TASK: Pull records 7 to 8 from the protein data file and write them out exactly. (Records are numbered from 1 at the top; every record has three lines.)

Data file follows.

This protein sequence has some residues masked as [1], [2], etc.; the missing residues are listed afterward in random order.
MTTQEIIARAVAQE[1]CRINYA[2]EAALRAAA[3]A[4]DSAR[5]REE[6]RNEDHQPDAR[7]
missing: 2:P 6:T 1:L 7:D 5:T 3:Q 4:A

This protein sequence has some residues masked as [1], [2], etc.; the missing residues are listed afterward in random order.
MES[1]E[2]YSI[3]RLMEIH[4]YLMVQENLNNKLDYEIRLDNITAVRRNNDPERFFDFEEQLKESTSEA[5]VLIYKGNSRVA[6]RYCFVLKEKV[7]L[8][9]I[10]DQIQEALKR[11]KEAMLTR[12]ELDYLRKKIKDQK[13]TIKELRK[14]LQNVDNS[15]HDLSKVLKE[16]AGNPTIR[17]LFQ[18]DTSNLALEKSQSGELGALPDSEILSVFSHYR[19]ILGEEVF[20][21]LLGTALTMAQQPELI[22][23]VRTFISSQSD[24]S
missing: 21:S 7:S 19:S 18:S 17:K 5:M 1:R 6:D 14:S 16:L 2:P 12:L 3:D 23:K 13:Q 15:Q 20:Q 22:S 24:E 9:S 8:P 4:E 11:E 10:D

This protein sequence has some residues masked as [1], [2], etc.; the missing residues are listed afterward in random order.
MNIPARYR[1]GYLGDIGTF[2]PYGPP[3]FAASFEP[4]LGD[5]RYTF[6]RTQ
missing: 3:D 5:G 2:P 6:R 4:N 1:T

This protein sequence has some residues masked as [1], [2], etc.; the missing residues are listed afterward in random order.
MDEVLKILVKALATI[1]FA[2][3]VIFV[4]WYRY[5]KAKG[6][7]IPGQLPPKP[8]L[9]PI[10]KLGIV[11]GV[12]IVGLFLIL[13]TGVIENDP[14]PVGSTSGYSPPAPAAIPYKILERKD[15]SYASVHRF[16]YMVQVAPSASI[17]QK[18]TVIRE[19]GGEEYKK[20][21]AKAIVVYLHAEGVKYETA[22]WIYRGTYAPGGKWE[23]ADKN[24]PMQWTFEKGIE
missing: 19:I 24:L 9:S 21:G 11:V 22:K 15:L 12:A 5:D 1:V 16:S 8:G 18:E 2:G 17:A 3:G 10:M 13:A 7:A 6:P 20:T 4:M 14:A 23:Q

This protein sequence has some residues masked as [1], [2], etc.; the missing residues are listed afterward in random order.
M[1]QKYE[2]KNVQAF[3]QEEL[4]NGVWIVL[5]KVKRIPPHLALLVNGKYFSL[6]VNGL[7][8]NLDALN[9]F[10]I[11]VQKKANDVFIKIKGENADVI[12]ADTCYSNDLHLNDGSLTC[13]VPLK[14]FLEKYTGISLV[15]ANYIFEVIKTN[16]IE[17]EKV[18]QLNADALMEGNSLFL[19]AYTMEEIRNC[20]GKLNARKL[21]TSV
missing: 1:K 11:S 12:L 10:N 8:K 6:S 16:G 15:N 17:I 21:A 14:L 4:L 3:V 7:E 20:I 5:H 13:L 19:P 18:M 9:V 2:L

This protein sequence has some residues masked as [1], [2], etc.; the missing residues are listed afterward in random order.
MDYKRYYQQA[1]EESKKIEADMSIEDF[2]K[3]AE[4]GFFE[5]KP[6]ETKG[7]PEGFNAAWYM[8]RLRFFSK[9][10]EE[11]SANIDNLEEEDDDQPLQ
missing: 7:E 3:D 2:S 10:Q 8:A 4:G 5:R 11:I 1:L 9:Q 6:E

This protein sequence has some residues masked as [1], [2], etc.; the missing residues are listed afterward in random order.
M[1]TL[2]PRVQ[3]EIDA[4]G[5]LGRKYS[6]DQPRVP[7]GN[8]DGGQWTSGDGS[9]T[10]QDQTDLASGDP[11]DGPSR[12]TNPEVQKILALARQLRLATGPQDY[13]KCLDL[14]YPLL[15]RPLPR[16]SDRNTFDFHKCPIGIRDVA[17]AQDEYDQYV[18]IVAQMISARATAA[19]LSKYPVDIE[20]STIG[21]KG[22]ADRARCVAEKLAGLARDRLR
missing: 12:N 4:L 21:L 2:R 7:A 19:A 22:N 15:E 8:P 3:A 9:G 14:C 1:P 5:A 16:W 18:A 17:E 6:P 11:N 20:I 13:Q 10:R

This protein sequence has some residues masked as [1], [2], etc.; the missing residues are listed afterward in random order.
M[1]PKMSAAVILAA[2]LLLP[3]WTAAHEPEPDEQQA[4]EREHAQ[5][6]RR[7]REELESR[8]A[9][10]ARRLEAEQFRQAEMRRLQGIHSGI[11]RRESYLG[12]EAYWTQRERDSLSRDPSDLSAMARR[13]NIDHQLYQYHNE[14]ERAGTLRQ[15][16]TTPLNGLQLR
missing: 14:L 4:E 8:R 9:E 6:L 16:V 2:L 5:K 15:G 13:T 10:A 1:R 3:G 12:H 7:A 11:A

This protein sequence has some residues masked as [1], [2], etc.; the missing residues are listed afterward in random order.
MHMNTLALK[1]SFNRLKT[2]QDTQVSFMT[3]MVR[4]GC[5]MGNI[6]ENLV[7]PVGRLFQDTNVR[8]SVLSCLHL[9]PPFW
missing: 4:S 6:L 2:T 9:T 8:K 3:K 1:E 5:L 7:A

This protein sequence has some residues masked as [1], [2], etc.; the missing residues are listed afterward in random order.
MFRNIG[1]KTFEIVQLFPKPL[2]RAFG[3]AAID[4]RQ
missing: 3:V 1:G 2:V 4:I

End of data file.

This protein sequence has some residues masked as [1], [2], etc.; the missing residues are listed afterward in random order.
M[1]TL[2]PRVQ[3]EIDA[4]G[5]LGRKYS[6]DQPRVP[7]GN[8]DGGQWTSGDGS[9]T[10]QDQTDLASGDP[11]DGPSR[12]TNPEVQKILALARQLRLATGPQDY[13]KCLDL[14]YPLL[15]RPLPR[16]SDRNTFDFHKCPIGIRDVA[17]AQDEYDQYV[18]IVAQMISARATAA[19]LSKYPVDIE[20]STIG[21]KG[22]ADRARCVAEKLAGLARDRLR
missing: 12:N 4:L 21:L 2:R 7:A 19:A 22:N 15:E 8:P 3:A 9:G 14:C 1:P 5:A 16:W 18:A 17:E 6:P 11:N 20:I 13:Q 10:R

This protein sequence has some residues masked as [1], [2], etc.; the missing residues are listed afterward in random order.
M[1]PKMSAAVILAA[2]LLLP[3]WTAAHEPEPDEQQA[4]EREHAQ[5][6]RR[7]REELESR[8]A[9][10]ARRLEAEQFRQAEMRRLQGIHSGI[11]RRESYLG[12]EAYWTQRERDSLSRDPSDLSAMARR[13]NIDHQLYQYHNE[14]ERAGTLRQ[15][16]TTPLNGLQLR
missing: 14:L 4:E 8:R 9:E 6:L 16:V 2:L 5:K 15:G 13:T 10:A 1:R 3:G 12:H 7:A 11:A